This is the interior of a local covered bridge that has been closed for over a year due to damage from tropical storm Lee last year. Not sure exactly what the problem is,but if you look at the exterior,the bridge has a slight bow to it. This bridge sits approximately eighteen feet above the creek,but last years flood was an extreme one that hopefully wont be seen for another hundred years.I used flash to light the interior in an attempt to show the intricate construction that goes into these beautiful structures. This bridge was built in 1867 at a whopping cost of $4,500 dollars. The arch design is credited to inventor Theodore burr,who lived around the early 1800s and was a cousin to Vice President Aaron Burr.
As the sun rises on an autumn morning,this leafless tree stands as a reminder that winter is not far away. This is one of my favorite times of the year, when leaves fall all around you and a chill is in the early morning air. A time when frost coats the landscape and the rising sun brings welcome warmth to those seeking out the changing of the seasons.
I was chasing this balloon the other day and when it finally landed I drove up a dirt lane to watch it deflate.This Amish lady and her children pulled right into the field beside me,and initially the kids got out to run over to the balloon but the boy started crying, so they loaded back up on the wagon and I had enough time to get a photo.The girl had a basket of homemade treats that she was holding,and I was in my truck about 15 feet away hungry for a snack.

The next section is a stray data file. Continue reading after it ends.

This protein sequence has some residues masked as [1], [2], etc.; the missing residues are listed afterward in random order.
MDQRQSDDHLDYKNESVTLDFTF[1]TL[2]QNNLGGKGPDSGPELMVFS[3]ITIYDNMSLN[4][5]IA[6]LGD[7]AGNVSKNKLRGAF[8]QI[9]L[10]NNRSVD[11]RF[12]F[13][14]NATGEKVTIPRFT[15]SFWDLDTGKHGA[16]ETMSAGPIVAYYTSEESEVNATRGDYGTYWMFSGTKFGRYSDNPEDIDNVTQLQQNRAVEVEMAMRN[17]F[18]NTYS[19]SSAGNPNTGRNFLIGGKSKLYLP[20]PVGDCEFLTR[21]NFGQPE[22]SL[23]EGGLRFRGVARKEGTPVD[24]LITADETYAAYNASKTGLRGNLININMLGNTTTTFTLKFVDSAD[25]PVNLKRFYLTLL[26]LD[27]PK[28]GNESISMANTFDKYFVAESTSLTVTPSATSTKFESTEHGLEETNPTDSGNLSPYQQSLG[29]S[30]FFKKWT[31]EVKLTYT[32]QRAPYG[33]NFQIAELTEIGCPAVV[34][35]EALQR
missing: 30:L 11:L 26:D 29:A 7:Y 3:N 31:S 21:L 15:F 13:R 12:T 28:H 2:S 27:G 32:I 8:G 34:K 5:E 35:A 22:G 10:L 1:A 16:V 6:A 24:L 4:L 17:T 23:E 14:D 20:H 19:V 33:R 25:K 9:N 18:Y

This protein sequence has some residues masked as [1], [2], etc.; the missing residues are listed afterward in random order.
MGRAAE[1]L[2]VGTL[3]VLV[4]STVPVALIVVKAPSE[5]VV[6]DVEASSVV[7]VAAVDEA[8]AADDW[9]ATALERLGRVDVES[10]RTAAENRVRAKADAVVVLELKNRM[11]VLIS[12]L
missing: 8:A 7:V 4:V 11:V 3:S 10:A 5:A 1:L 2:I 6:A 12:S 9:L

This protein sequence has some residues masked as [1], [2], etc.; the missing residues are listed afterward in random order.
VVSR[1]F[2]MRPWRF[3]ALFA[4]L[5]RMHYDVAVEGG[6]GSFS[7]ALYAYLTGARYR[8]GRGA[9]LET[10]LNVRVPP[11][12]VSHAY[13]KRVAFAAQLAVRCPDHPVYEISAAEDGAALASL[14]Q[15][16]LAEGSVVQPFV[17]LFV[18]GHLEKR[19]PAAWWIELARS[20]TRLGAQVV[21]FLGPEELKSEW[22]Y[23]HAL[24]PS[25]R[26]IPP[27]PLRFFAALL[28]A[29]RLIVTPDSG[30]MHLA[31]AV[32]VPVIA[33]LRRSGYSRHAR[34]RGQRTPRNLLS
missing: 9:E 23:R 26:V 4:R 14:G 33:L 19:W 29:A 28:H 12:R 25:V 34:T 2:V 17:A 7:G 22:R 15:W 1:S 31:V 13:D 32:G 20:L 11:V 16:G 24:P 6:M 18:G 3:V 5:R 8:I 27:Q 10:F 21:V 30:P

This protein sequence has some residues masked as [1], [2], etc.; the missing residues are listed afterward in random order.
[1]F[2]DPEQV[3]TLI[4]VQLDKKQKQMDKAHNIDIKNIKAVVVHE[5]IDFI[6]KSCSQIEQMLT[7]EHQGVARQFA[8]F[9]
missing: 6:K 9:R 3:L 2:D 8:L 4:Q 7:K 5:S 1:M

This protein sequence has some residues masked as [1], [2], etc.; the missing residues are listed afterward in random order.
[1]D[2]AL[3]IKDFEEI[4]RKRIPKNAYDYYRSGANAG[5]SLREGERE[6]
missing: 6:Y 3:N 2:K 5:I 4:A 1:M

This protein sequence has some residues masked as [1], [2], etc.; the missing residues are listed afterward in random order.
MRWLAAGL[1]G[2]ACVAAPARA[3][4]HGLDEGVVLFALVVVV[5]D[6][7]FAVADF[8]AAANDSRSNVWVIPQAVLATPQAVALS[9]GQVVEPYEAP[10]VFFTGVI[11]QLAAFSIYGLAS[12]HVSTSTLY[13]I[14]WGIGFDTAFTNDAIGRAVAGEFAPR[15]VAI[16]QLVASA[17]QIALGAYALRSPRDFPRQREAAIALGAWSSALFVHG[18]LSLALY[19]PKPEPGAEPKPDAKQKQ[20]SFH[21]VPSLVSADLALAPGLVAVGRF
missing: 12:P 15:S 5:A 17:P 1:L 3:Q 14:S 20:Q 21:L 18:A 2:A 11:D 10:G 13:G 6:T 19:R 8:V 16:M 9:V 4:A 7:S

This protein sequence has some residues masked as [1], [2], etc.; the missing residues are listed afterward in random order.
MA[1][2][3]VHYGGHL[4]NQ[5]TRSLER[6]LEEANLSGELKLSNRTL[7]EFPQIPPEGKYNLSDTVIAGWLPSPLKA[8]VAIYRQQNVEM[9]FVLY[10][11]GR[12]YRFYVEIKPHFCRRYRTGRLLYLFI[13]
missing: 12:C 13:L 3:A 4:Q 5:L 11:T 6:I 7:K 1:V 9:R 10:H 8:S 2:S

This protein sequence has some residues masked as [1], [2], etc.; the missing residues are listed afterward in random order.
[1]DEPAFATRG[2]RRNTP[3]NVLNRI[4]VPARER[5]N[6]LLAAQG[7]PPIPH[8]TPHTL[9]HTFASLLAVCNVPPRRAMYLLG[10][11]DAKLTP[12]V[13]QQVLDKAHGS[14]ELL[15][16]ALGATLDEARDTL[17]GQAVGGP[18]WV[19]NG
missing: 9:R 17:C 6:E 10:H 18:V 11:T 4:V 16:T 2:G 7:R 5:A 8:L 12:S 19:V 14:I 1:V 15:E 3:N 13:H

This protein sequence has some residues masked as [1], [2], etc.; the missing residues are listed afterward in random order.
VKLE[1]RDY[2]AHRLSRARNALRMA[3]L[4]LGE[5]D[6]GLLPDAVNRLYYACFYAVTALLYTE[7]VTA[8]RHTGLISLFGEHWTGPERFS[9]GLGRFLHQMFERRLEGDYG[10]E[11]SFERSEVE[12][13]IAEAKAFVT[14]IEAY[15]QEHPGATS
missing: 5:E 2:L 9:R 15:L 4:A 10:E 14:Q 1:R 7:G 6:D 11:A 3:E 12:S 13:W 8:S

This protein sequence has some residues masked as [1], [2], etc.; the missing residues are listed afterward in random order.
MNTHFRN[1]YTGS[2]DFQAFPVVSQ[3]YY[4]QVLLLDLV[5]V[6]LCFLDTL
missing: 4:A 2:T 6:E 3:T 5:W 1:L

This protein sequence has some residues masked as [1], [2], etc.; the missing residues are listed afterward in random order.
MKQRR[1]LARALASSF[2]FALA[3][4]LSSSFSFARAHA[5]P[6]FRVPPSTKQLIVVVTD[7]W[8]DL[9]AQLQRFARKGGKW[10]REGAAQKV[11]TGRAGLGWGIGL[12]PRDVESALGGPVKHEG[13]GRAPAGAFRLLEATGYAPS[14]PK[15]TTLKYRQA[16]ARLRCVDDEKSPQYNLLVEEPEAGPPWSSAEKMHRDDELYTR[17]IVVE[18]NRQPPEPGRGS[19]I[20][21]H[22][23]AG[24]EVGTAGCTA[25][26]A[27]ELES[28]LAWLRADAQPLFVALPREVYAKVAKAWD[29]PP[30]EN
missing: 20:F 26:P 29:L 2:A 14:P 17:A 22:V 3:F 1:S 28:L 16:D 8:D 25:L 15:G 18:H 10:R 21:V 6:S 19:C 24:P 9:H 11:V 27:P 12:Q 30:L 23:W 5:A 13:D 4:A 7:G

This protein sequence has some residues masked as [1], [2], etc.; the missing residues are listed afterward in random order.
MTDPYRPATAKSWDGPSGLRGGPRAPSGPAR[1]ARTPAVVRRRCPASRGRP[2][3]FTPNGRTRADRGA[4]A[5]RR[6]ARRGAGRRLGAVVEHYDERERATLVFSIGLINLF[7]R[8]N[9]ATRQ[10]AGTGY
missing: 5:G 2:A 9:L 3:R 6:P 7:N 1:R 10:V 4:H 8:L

I have heard the saying, don’t put the cart before the horse,but never saw it in the real world till now. The horse and buggy on the right was leading the lone horse somewhere,but who knows.Not sure what the guy on the left was doing either,as he was just there on the backroad.This was a split second shot taken on the back roads.
This is a photo I took after putting on the hip waders and going out to about mid stream. The creek is a little lower than normal right now,so I was not worried about getting knocked over by the current,and it provided a nice vantage point during a slightly foggy day. Depth was anywhere from 8 inches to about 2 feet,which allowed me to navigate anywhere on the stream I needed. I carried only one camera with lens on my tripod and brought a polarizer,which helped with the reflection.